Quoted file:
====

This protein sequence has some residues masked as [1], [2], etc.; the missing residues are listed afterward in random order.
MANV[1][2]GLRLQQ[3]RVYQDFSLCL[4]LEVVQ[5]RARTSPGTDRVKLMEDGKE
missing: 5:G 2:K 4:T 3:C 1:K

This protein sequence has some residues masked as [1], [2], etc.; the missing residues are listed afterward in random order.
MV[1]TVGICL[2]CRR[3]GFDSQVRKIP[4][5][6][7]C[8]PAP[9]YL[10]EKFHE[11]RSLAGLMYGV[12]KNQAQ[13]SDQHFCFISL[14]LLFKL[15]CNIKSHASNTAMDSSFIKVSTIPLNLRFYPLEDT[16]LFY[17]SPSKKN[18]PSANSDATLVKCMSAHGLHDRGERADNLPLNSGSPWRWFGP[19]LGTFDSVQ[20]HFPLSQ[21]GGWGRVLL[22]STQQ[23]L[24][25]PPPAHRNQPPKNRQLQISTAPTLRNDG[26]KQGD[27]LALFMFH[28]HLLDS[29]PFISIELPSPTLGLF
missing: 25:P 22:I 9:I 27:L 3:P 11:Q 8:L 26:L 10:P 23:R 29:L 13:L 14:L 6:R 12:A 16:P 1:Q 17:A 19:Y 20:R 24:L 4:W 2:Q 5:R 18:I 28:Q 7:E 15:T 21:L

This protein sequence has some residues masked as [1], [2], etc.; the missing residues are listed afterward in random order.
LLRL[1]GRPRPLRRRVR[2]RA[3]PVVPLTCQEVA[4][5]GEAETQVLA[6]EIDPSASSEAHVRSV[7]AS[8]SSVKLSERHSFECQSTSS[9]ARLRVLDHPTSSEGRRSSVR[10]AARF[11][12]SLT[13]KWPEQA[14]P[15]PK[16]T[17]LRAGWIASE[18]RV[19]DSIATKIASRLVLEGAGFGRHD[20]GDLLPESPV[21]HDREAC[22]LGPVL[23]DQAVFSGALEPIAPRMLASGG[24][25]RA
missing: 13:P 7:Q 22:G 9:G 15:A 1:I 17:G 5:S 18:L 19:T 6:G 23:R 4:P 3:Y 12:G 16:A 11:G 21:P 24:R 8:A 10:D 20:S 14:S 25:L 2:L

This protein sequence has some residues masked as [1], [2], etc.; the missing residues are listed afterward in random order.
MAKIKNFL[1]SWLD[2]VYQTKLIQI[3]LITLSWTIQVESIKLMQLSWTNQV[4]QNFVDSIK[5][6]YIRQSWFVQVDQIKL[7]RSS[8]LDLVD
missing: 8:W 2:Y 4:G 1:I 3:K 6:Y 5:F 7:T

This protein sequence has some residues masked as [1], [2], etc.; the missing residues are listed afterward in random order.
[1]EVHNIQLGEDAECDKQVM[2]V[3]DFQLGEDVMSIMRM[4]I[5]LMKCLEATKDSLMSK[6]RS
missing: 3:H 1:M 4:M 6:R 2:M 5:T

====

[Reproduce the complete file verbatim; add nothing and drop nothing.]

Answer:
This protein sequence has some residues masked as [1], [2], etc.; the missing residues are listed afterward in random order.
MANV[1][2]GLRLQQ[3]RVYQDFSLCL[4]LEVVQ[5]RARTSPGTDRVKLMEDGKE
missing: 5:G 2:K 4:T 3:C 1:K

This protein sequence has some residues masked as [1], [2], etc.; the missing residues are listed afterward in random order.
MV[1]TVGICL[2]CRR[3]GFDSQVRKIP[4][5][6][7]C[8]PAP[9]YL[10]EKFHE[11]RSLAGLMYGV[12]KNQAQ[13]SDQHFCFISL[14]LLFKL[15]CNIKSHASNTAMDSSFIKVSTIPLNLRFYPLEDT[16]LFY[17]SPSKKN[18]PSANSDATLVKCMSAHGLHDRGERADNLPLNSGSPWRWFGP[19]LGTFDSVQ[20]HFPLSQ[21]GGWGRVLL[22]STQQ[23]L[24][25]PPPAHRNQPPKNRQLQISTAPTLRNDG[26]KQGD[27]LALFMFH[28]HLLDS[29]PFISIELPSPTLGLF
missing: 25:P 22:I 9:I 27:L 3:P 11:Q 8:L 26:L 10:P 23:R 29:L 13:L 14:L 6:R 12:A 16:P 1:Q 17:A 19:Y 20:R 24:L 4:W 2:Q 5:R 18:I 28:Q 7:E 15:T 21:L

This protein sequence has some residues masked as [1], [2], etc.; the missing residues are listed afterward in random order.
LLRL[1]GRPRPLRRRVR[2]RA[3]PVVPLTCQEVA[4][5]GEAETQVLA[6]EIDPSASSEAHVRSV[7]AS[8]SSVKLSERHSFECQSTSS[9]ARLRVLDHPTSSEGRRSSVR[10]AARF[11][12]SLT[13]KWPEQA[14]P[15]PK[16]T[17]LRAGWIASE[18]RV[19]DSIATKIASRLVLEGAGFGRHD[20]GDLLPESPV[21]HDREAC[22]LGPVL[23]DQAVFSGALEPIAPRMLASGG[24][25]RA
missing: 13:P 7:Q 22:G 9:G 15:A 1:I 17:G 5:S 18:L 19:T 6:G 23:R 4:P 3:Y 12:G 16:A 11:G 21:P 24:R 8:A 10:D 20:S 14:S 25:L 2:L

This protein sequence has some residues masked as [1], [2], etc.; the missing residues are listed afterward in random order.
MAKIKNFL[1]SWLD[2]VYQTKLIQI[3]LITLSWTIQVESIKLMQLSWTNQV[4]QNFVDSIK[5][6]YIRQSWFVQVDQIKL[7]RSS[8]LDLVD
missing: 8:W 2:Y 4:G 1:I 3:K 6:Y 5:F 7:T

This protein sequence has some residues masked as [1], [2], etc.; the missing residues are listed afterward in random order.
[1]EVHNIQLGEDAECDKQVM[2]V[3]DFQLGEDVMSIMRM[4]I[5]LMKCLEATKDSLMSK[6]RS
missing: 3:H 1:M 4:M 6:R 2:M 5:T